In the wake of Osama bin Laden's killing, Pakistan is defending itself against accusations that it was complicit in hiding the Al Qaeda leader.
The gesture at ground zero on Thursday would do much to show that solving big problems requires persistence and the work of both political parties.
What did Pakistan know about bin Laden's whereabouts? Lawmakers in Congress demand an answer, and threaten aid restrictions. But for better or for worse, America must support Pakistan.
The press has descended en masse to the sleepy town of Abbottabad, Pakistan, considered an idyllic vacation spot until Sunday when it became more famously known as the final hideout of Osama bin Laden. Any hopes of catching a glimpse inside Mr. bin Laden's secret compound were dashed, however, as Pakistani forces are tightly guarding the area and the Army literally chased down Western journalists who attempted to get close. After the Army departed today and left security in the hands of local police, reporters were able to climb atop nearby buildings to see what they could of the mysterious hideout of America's most-wanted terrorist. Here is what one reporter observed:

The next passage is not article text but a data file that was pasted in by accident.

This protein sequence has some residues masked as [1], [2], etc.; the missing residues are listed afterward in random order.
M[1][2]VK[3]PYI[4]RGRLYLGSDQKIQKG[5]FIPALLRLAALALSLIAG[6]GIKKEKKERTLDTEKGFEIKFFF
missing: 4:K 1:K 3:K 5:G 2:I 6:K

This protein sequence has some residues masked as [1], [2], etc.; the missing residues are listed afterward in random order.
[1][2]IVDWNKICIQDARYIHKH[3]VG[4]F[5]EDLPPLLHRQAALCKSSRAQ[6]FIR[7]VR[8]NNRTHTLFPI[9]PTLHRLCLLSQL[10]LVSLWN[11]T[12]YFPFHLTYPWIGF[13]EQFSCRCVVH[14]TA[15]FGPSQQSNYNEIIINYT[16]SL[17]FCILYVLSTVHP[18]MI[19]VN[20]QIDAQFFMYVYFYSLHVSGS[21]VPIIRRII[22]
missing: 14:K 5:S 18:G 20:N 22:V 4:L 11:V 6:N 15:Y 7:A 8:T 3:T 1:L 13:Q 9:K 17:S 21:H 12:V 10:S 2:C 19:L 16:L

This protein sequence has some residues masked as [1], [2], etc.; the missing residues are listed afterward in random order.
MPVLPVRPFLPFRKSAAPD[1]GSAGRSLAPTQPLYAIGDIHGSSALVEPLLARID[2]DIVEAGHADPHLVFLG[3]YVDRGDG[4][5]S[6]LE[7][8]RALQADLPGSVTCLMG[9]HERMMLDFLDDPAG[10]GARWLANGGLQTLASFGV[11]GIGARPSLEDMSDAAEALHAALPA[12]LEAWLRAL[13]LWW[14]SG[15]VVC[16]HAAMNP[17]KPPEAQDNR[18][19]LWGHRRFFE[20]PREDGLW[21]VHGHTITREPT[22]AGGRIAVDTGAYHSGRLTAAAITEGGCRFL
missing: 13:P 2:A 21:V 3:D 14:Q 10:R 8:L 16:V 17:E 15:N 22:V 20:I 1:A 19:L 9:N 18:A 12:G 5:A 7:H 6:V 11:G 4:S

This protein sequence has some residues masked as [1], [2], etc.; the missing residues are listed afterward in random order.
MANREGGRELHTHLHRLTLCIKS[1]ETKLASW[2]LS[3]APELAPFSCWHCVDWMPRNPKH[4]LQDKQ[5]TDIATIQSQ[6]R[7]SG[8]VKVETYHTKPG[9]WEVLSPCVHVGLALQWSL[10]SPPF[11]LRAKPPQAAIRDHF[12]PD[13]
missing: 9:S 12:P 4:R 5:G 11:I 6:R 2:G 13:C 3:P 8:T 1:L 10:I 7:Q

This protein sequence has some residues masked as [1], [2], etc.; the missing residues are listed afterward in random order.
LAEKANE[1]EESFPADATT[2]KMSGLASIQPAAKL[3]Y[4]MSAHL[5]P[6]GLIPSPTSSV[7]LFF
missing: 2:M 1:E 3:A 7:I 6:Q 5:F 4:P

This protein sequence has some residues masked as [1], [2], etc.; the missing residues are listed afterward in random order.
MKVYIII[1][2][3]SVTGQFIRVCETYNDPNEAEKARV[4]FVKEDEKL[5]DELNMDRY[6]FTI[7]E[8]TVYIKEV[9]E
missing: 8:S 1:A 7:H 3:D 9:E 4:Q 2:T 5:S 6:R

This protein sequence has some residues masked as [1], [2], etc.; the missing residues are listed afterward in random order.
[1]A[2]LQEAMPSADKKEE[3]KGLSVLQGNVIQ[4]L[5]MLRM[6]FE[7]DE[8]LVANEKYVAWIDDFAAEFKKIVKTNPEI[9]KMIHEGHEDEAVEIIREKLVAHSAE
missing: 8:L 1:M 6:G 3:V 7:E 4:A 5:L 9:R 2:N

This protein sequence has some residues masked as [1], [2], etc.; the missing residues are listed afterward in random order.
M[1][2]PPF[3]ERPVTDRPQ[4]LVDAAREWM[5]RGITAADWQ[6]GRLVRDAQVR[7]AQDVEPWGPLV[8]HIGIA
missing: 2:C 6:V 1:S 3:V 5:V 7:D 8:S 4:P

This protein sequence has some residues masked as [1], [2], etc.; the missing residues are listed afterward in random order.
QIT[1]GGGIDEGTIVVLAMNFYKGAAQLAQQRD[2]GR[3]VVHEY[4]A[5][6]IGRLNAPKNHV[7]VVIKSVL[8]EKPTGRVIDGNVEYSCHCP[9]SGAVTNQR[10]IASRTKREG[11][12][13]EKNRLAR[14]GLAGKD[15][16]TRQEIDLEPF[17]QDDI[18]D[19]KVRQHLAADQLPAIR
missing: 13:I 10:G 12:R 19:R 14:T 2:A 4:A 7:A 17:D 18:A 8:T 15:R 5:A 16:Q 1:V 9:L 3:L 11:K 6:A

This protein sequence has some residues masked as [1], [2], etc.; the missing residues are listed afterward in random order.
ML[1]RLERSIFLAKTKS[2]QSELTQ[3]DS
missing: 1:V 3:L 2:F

Amid an official US probe into whether the Pakistani military knew of Osama bin Laden's hiding spot and if they shielded him, it could be easy to overlook Pakistan's notable successes against alleged Al Qaeda militants, thousands of whom have been killed or captured by Pakistani forces over the past decade. Here's a look at five of the highest-profile Al Qaeda captures in Pakistan with the help of the local security services.
Criticism about bin Laden's sea burial comes for various reasons: failure to comply with Islamic law, a lack of closure, and the proliferation of conspiracy theories.
At a gathering of regional military planners on Friday, analysts discussed how security conditions have deteriorated since the beginning of the Libyan conflict, and how Al Qaeda's affiliate has used the conflict to accumulate arms.